• ASI

Newsletter || March 2021


General Managers Report

Matt Cunningham



YC20 ASI trial preparation at Pitt Water, Tasmania.


As you will see throughout the newsletter the YC20 breeding season in Tasmania and South Australia is progressing well. Hatchery production can be a fickle business and we still have a way to go before the spat are deployed to the field, but we are very pleased with the start to the year; particularly after we experienced difficulties in both TAS and SA last year.


I would like to extend my appreciation to the ASI team in Tasmania who have done a great job in the hatchery so far. I would also like to do the same to Andrew Trotter and the IMAS team who have implemented many changes over the off-season to ensure we saw improved outcomes this year. Similarly in SA, Mark Gluis and the SARDI team have made many improvements to the systems at West Beach and I am confident we will see improved results. In both states strong performance in the hatchery lays the platform for successful POMS and SA survival trials.


It has been great to see Bryce hit the ground running since he started with ASI. Hopefully, you all have his contact details to get in touch if you have any questions or feedback. At the time of writing, the latest COVID cluster in SA is unfolding, which has disrupted our plans to open up the trials for industry inspections.


Bryce was in Coffin Bay assessing our YC19 trials and was just about to invite local growers to inspect at our stock housed at Angels Oysters; Zac had even offered to fire up the BBQ! Our plans haven’t changed for the long term but we will just have to wait to see how things pan out in SA before we can start holding gatherings. Our intention is to make the SA survival trials as open to industry as possible when practicable.


In the coming weeks, we will be conducting an industry survey to help guide our long-term breeding objectives. If you would like to participate in the survey or have any feedback at all, please feel free to contact Bryce in South Australia or myself in Tasmania.


TAS Breeding Update


ASI staff deploying 3mm YC20 spat in a POMS trial in Pitt Water, Tasmania.


The hatchery season has been very successful with all stock deployed to the field, with only stock required for SA translocation retained at the facility. This year we produced 79 families with good spat numbers for most of the families. POMS trials were deployed to Pitt Water in mid-December and early January; Pipeclay in early January; and Little Swanport late January. The Little Swanport trial was deployed based on the mortality event observed recently. POMS was subsequently ruled out as the cause of the mortality event.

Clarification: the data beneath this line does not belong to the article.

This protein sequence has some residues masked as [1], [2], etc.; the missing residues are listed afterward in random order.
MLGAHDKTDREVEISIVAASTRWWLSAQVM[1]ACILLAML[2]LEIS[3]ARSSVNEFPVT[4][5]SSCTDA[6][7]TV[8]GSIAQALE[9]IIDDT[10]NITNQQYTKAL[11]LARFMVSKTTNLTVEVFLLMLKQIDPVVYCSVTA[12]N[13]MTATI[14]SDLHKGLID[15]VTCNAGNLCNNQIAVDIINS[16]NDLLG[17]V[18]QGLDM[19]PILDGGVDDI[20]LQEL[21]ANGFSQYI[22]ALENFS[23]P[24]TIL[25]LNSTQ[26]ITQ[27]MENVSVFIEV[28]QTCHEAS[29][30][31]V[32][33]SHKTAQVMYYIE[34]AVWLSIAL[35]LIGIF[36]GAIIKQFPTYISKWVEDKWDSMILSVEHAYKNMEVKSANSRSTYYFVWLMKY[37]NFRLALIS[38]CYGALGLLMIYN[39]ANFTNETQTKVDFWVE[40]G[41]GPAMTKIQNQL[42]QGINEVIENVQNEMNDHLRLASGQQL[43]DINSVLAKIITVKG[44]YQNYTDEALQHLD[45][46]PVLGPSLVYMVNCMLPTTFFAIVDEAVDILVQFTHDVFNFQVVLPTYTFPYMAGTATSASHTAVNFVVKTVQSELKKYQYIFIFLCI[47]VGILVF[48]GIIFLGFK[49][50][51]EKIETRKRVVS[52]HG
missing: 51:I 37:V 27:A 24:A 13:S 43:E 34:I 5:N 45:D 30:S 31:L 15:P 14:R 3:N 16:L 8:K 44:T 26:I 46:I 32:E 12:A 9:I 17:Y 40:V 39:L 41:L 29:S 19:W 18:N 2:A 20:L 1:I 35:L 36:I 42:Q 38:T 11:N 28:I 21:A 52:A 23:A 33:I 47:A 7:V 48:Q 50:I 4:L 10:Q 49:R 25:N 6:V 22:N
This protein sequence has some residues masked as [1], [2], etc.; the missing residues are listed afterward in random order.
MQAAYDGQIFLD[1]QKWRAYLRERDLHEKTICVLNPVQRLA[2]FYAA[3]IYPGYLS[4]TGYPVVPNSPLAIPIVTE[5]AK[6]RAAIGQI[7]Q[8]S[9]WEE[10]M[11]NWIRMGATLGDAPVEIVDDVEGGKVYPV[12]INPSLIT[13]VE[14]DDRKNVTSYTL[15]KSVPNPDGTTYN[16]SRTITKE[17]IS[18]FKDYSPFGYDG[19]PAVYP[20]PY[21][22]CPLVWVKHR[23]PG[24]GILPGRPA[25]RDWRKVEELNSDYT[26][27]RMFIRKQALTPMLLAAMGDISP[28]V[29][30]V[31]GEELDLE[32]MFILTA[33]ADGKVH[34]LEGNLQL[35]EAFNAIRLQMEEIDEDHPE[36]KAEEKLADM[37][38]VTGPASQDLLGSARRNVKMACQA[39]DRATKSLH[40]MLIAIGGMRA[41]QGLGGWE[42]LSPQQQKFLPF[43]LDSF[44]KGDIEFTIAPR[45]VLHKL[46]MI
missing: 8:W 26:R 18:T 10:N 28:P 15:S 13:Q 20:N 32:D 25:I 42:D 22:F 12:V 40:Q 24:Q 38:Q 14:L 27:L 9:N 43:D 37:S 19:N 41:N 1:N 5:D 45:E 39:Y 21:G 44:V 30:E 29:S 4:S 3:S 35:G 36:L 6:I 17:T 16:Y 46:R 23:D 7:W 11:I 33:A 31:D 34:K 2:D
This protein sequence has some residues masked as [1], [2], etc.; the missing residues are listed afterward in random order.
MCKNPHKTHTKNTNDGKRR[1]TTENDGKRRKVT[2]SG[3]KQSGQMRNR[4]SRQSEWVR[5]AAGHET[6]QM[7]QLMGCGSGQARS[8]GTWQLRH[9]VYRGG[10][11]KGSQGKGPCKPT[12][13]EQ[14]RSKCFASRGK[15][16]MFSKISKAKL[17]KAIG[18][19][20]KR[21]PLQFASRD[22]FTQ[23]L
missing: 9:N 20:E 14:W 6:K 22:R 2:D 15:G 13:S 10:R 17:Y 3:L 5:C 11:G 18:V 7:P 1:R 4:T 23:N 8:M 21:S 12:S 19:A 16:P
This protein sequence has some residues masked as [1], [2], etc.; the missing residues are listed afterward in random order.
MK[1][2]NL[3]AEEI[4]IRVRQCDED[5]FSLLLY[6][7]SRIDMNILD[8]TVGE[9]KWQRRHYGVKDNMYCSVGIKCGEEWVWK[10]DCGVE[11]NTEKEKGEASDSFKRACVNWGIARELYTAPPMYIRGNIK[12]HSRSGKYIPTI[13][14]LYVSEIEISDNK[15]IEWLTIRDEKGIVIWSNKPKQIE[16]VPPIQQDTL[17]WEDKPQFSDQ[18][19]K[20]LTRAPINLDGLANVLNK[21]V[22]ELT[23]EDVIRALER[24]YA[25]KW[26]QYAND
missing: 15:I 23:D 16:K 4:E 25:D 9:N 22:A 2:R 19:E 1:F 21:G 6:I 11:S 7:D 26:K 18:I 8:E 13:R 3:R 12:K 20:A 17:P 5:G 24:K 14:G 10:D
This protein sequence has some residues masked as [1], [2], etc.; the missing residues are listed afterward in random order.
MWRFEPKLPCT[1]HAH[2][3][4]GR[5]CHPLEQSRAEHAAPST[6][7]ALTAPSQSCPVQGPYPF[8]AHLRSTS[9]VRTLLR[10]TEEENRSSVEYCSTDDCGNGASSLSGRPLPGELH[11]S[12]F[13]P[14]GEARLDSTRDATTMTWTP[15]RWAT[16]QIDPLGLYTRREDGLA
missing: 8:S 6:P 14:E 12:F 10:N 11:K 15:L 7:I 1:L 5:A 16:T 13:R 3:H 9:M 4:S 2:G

At this stage we are yet to observe POMS activity in any of the deployed trials which is in line with general observed POMS activity in commercial stocks. The water temperatures have been warm due to the East Australian Current but ambient air temperatures have been relatively cool.


ASI and IMAS have recently submitted a project through FRDC that will lock in access to the facility for breeding until Feb 2022. This project has now been formally approved by FRDC.



SA Breeding Update


ASI team collecting data from our Performance Test, which determines Estimated Breeding Values for genetic traits such as meat condition, oyster shape and growth.


The 2020/21 ASI Family Line hatchery season at SARDI has been very successful to date. Health of the spat at SARDI has been excellent with no mortalities, exceptional growth and shell hardness. Early indications are that the spat are performing very well on leases and we look forward to seeing how they perform at the various locations during the coming months.


The feedback provided by ASI staff has been very positive in terms of the spat health. The improvements that have been made to the nursery systems and the management of the systems appear to be the main driver of this improvement. Mark and his team have provided excellent operational support during the deployment, and communication with ASI staff has been first rate. All spat has now been deployed to the field. Mark and the team should be commended for their efforts.